The new D03 Mn3Si underlayer has a lattice parameter of 5.72 Å, which is twice as large as that of the Cr and NiAl underlayers. The D03 structure is a bcc derivative structure. If one imagines all of the atoms are the same, the unit cell consists of eight bcc unit cells. The D03 structure has an fcc Bravais lattice with Si atoms sitting at the fcc lattice sites and Mn atoms occupying all of the octahedral and tetrahedral sites of the lattice. The single phase Mn3Si is stable only between 25 at % to 25.6 at % of Si and then only above 677° C. In this embodiment, a Ag(001)/Si(001) template was used to stabilize the D03 Mn3Si phase at lower temperature and epitaxially induce the Mn3Si (002) textured thin film. The epitaxial growth of CoCrTa (11{overscore (2)}0) textured thin film is also found to be induced by the D03 Mn3Si (002) textured underlayer.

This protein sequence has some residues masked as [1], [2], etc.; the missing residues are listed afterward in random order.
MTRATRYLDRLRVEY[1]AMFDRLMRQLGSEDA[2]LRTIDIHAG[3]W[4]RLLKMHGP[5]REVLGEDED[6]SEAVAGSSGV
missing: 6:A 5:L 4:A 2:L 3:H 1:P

Ag(001)/Si(001) templates have been shown by Wei Yang, David N. Lambeth, Li Tang and David E. Laughlin, J. Appl. Phys., Vol. 81, p.4370, (1997) to epitaxially induce the bicrystal Co (11{overscore (2)}0) thin films when grown on a Cr (002) epitaxially grown underlayer. The misfit between the fcc Ag (a=4.09 Å) and diamond cubic Si (a=5.43 Å) is 24.7% (very close to ¼). It has been shown by Yang et al. that a 4×4 mesh of Ag unit cells fits very well onto a 3×3 mesh of Si unit cell with a mismatch of only 0.4%. Likewise, due to the small lattice mismatch (˜0.2%) between the atomic spacings of the Ag (001) and Mn3Si (002) planes, the Mn3Si (002)-textured film was found to grow epitaxially onto the Ag (001) film. Because the atomic spacing of the Mn3Si {110} planes (d=4.07 Å) is about the same as that of the Ag {100} planes (d=4.09 Å), the Mn3Si (002) plane rotates 45° to fit the Ag (001) plane in FIG. 33(a). As a result, it leads the epitaxial relationship of Ag and Mn3Si to be Ag(001)[100]∥Mn3Si(002)[110]. In addition, the lattice mismatch calculated from the atomic spacing between CoCrTa and Mn3Si is 7.8% perpendicular to the Co c-axis and 2.0% along the Co c-axis. The schematic in FIG. 33(b) shows the epitaxial relationship between Co (11{overscore (2)}0) and Mn3Si (002) planes. The Mn3Si (002) plane can match with the Co (11{overscore (2)}0) plane with the Co c-axis aligned along either the Mn3Si [110] or [1{overscore (1)}0] direction.